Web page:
Is. 40:28 Hast thou not known? hast thou not heard, that the everlasting God, the LORD, the Creator of the ends of the earth, fainteth not, neither is weary?
Pretty clear, but the Skeptics have a few in reply. Let's first note the words: "fainteth" is ya'aph, while "weary" is yaga. Now then:
Exodus 31:17 It is a sign between me and the children of Israel for ever: for in six days the LORD made heaven and earth, and on the seventh day he rested, and was refreshed.
A need for rest? No -- "rested" simply means "desisted from exertion", i.e., stopped what one was doing. The Hebrew word for "rest" (shabath) is used in the context of something ceasing or lacking, or in the sense of celebration (see Lev. 2:13; 23:32; the Greek in Heb. 4:4 has similar meaning.)
"Refreshed" literally means "breathed" -- this word is used only 3 times in the OT, once in reference to people on the Sabbath (Ex. 23:12) and once at 2 Sam. 16:14, "And the king, and all the people that were with him, came weary, and refreshed themselves there."
Does it mean one needs a nap? Only if the context demands it, as in the latter case. The word actually suggests more of a sense of satisfaction as derived from a cooling air, as is appropos for the seventh day (Gen. 1:31, And God saw every thing that he had made, and, behold, it was very good. -- an evaluation of what was before it.) If tiredness was what was at issue, a better word would have been ravach, or "breathe freely."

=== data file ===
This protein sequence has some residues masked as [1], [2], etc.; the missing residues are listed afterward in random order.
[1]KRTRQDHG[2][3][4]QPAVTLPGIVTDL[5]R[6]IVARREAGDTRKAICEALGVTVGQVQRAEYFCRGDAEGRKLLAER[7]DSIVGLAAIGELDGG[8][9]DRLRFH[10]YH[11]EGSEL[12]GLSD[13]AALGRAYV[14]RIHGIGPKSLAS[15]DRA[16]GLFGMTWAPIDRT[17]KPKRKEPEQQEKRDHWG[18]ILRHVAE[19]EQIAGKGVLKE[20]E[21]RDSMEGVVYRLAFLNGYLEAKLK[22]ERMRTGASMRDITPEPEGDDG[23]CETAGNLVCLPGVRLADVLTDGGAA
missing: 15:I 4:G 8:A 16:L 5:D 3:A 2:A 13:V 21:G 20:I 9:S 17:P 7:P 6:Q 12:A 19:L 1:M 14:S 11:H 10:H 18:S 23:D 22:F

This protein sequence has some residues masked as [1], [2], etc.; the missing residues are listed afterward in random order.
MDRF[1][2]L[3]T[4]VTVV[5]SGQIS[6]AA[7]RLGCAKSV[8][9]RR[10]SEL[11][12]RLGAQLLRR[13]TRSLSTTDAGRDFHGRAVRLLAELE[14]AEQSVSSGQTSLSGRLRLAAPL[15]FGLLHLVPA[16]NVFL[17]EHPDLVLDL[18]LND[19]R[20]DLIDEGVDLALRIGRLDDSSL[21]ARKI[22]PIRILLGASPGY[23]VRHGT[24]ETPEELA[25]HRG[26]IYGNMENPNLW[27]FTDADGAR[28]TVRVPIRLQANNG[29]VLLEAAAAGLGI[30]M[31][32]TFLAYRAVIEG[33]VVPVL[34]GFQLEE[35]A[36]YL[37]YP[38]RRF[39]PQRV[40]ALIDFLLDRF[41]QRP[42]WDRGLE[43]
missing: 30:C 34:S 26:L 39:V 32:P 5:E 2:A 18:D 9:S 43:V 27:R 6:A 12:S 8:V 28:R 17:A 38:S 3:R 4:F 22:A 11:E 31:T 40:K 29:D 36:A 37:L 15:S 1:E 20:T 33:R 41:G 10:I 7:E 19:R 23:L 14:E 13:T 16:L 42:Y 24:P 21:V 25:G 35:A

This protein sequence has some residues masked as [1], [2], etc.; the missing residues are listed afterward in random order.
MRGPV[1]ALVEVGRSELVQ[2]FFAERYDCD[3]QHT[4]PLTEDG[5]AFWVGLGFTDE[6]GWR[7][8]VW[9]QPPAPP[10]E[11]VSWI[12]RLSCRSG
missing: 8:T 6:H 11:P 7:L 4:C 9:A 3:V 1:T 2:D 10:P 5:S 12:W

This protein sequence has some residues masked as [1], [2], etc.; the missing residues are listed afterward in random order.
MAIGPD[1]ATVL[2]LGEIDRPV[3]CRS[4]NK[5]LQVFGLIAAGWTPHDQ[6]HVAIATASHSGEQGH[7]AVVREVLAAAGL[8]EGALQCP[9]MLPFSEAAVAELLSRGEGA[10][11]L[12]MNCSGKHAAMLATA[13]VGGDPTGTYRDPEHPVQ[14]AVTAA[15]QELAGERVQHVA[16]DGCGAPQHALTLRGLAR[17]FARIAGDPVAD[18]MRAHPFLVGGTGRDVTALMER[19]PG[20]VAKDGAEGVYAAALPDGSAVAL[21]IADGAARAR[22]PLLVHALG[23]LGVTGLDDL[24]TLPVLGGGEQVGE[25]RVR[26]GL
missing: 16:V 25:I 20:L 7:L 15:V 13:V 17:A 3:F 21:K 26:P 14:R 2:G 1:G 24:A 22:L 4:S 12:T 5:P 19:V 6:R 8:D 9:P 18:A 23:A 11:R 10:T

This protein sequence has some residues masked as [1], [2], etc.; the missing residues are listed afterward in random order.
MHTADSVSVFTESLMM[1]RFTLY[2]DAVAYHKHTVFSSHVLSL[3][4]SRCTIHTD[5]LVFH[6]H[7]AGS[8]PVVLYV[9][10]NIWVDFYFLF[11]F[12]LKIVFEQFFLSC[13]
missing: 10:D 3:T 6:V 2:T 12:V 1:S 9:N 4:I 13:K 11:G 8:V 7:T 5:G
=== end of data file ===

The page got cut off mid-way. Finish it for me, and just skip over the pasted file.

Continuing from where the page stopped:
Is. 1:14 Your new moons and your appointed feasts my soul hateth: they are a trouble unto me; I am weary to bear them.
Even by itself, it's hard to see how this would give any idea that God was physically tired, and the word bears it out: it is la'ah, meaning disgusted. (This word is also used in Jer. 15:6.)
Harder is this one:
Is. 43:24 Thou hast bought me no sweet cane with money, neither hast thou filled me with the fat of thy sacrifices: but thou hast made me to serve with thy sins, thou hast wearied me with thine iniquities.
This time it is yaga, but there's a poetic point to make, though not what Skeptics might expect.
This is made in counter-point to Is. 43:23, "Thou hast not brought me the small cattle of thy burnt offerings; neither hast thou honoured me with thy sacrifices. I have not caused thee to serve with an offering, nor wearied thee with incense." 43:24 is a rhetorical hyperbole, making the point that none of God's demands upon the people were the sort to wear them out, and God counterpointing -- with heavy sarcasm -- "No, you have worn me out with your sins."
This is a powerful indictment in light of that God said in 40:28 that he does not get weary.